A Fearless Storyteller: Producer Christine Vachon
Posted: September 13, 2016 at 11:38 am, Last Updated: September 22, 2016 at 9:32 am
On Wednesday, September 28, the GMU Visiting Filmmakers Series will host A Conversation with Christine Vachon, an extraordinary independent film producer. At the event, Women in Film and Video of Washington, DC (WIFV) will present Vachon with the 2016 Women of Vision Award. Vachon’s films have earned Oscars, Emmys, Golden Globes, Independent Spirit Awards, and many other accolades.
Moviegoers may not recognize the names of producers as they do actors or directors, but there’s a reason producers are the people who accept Best Picture Oscars. “Producers are the ones who get movies made, from the concept to the contracts to bankrolling the folks at the craft services table,” Vachon explains in her 2006 book A Killer Life: How an Independent Film Producer Survives Deals and Disasters in Hollywood and Beyond. “I think producing is about being fearless but also about being lucky.”
For more than two decades, Vachon has proven herself fearless and made her own luck. Fellow producer Ted Hope, a frequent collaborator, says: “When Christine gets her eyes on something, she’s going to find a path to getting it done, and if that path isn’t there yet she’ll pave it herself.” As an independent producer, Vachon champions first-time directors and controversial subjects without the support of the Hollywood studio system. She is committed to “movies as an art form, as an opportunity to ask questions and challenge assumptions. … I’m attracted to scripts inspired by true stories. … When you quit with the fairy tales…you make better art. You also make people a little nervous.”
To date, Vachon has produced over 100 films and authored two books about her experiences. She shows no sign of slowing down. Last year, Vachon’s production company, Killer Films, celebrated its 20th anniversary and Vachon became Program Director of the Master of Fine Arts Degree in Film at Stony Brook University. “It’s what I live for,” Vachon reveals, “the art of film…the flash of magic that eclipses everything.”
For more information on the September 28 event, click here.
To check out Vachon’s current projects, visit the Killer Content website here.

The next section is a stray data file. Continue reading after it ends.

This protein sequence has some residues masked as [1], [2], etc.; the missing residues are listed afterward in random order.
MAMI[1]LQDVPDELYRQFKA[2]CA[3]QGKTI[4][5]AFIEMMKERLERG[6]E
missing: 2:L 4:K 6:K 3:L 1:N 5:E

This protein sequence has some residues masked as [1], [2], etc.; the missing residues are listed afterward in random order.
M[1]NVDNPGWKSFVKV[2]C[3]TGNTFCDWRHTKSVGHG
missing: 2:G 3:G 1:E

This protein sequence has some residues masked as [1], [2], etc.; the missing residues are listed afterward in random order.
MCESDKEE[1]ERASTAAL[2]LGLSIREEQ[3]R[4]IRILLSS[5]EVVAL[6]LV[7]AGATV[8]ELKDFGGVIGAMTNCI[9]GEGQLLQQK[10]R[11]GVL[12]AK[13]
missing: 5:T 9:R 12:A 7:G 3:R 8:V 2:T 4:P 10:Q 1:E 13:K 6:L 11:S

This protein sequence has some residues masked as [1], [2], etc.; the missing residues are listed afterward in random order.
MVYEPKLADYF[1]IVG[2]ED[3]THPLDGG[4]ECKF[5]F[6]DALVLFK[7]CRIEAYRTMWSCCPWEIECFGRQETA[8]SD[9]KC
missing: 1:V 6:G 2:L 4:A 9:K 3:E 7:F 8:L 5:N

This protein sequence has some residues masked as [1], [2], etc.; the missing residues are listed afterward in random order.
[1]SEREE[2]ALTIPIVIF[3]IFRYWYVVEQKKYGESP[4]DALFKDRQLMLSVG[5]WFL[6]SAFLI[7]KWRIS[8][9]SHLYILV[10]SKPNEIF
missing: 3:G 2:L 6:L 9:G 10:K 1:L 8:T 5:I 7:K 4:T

Vachon films owned by the Mason Libraries or the Washington Research Library Consortium:
I Shot Andy Warhol (1996)
Office Killer (1997)
Velvet Goldmine (1998), nominated for an Oscar
Boys Don’t Cry (1999), won an Oscar and a Golden Globe
Hedwig and the Angry Inch (2001), nominated for a Golden Globe
Chelsea Walls (2001)
Far from Heaven (2002), nominated for four Oscars and four Golden Globes
One Hour Photo (2002)
Dottie Gets Spanked (2004)
I’m Not There (2007), nominated for an Oscar, won a Golden Globe
Savage Grace (2007)
Mildred Pierce (2011), won five Emmys and a Golden Globe
Still Alice (2014), won an Oscar and a Golden Globe
Carol (2015), nominated for six Oscars and five Golden Globes
Vachon has written two books, both of which are part memoir, part “nuts-and bolts guide for first-time producers.”
The Mason Libraries own her 2006 book, A Killer Life: How an Independent Film Producer Survives Deals and Disasters in Hollywood and Beyond
Vachon’s bestselling 1998 book, Shooting to Kill: How an Independent Producer Blasts through the Barriers to Make Movies that Matter, is available through the Washington Research Library Consortium.
 Vachon, Christine with Austin Bunn. A Killer Life: How an Independent Film Producer Survives Deals and Disasters in Hollywood and Beyond. Simon & Schuster, 2006.
 Quoted in Ross, Matthew. “Women’s Impact List: Christine Vachon, Film Producer.” Daily Variety, 29 July 2005, p. A10.
 Vachon 2006.
 Abramovitch, Seth. “Killer Films’ Daring Survival Instinct.” Hollywood Reporter, 2 October 2015, p. 128, 130, 132.
 Vachon 2006.
Elyse Becker is a Gateway Library staff member, film lover, book lover, and novelist who currently has 121 books and 6 films checked out from the library.
Write to Elyse at email@example.com